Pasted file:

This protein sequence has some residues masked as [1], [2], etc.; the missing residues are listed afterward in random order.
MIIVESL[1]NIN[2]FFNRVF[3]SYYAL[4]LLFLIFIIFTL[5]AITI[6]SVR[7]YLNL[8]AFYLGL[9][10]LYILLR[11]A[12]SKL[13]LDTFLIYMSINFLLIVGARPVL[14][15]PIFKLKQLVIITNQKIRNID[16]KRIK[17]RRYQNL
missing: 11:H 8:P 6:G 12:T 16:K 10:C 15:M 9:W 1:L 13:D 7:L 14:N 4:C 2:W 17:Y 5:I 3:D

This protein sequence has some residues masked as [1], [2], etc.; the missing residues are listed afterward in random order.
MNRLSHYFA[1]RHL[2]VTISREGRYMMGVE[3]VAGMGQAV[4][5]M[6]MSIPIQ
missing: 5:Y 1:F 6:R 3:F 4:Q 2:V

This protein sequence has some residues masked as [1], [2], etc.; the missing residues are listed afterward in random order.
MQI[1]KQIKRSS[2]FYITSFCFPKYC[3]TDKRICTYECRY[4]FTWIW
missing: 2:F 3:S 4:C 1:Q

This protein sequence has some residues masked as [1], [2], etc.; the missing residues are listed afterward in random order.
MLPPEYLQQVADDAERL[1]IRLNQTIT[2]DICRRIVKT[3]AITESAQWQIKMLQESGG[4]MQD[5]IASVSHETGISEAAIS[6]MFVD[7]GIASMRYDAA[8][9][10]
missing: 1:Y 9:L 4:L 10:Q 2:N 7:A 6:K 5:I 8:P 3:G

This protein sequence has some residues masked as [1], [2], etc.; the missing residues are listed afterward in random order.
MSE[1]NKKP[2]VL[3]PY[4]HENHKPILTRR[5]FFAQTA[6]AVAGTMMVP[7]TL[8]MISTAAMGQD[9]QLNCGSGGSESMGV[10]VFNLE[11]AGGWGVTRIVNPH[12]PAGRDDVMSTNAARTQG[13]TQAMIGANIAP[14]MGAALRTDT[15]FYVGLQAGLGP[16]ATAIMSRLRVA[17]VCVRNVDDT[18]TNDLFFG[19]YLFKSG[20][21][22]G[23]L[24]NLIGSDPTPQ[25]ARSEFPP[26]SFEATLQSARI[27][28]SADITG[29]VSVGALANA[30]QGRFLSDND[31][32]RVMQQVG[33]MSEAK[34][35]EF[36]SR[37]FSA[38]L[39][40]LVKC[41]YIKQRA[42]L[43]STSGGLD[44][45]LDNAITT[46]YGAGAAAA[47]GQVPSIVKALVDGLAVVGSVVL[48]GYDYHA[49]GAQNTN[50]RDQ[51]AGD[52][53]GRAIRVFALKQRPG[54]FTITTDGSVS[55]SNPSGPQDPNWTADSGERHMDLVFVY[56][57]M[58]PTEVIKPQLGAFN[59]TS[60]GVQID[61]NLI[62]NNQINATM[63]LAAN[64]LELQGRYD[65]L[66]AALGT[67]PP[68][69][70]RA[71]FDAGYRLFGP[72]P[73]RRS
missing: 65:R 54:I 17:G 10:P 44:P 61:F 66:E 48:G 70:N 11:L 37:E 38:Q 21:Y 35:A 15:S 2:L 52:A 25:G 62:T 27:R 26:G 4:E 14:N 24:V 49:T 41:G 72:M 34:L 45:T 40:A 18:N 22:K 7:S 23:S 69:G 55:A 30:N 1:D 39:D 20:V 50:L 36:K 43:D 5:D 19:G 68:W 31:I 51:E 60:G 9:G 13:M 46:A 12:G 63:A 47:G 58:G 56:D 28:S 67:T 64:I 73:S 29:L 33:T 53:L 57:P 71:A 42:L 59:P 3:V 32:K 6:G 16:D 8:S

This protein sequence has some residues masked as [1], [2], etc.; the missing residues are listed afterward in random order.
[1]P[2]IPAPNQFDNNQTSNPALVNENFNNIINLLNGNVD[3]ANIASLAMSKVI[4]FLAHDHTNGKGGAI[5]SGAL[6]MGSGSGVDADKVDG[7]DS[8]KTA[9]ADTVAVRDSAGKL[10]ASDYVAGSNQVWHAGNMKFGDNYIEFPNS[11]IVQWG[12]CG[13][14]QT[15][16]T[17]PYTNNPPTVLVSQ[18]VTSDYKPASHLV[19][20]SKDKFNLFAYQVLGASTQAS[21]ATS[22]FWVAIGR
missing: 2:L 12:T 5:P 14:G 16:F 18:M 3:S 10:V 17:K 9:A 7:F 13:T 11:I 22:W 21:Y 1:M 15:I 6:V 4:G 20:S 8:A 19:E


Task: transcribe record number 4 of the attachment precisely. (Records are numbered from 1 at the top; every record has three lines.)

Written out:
This protein sequence has some residues masked as [1], [2], etc.; the missing residues are listed afterward in random order.
MLPPEYLQQVADDAERL[1]IRLNQTIT[2]DICRRIVKT[3]AITESAQWQIKMLQESGG[4]MQD[5]IASVSHETGISEAAIS[6]MFVD[7]GIASMRYDAA[8][9][10]
missing: 1:Y 9:L 4:L 10:Q 2:N 7:A 6:K 5:I 8:P 3:G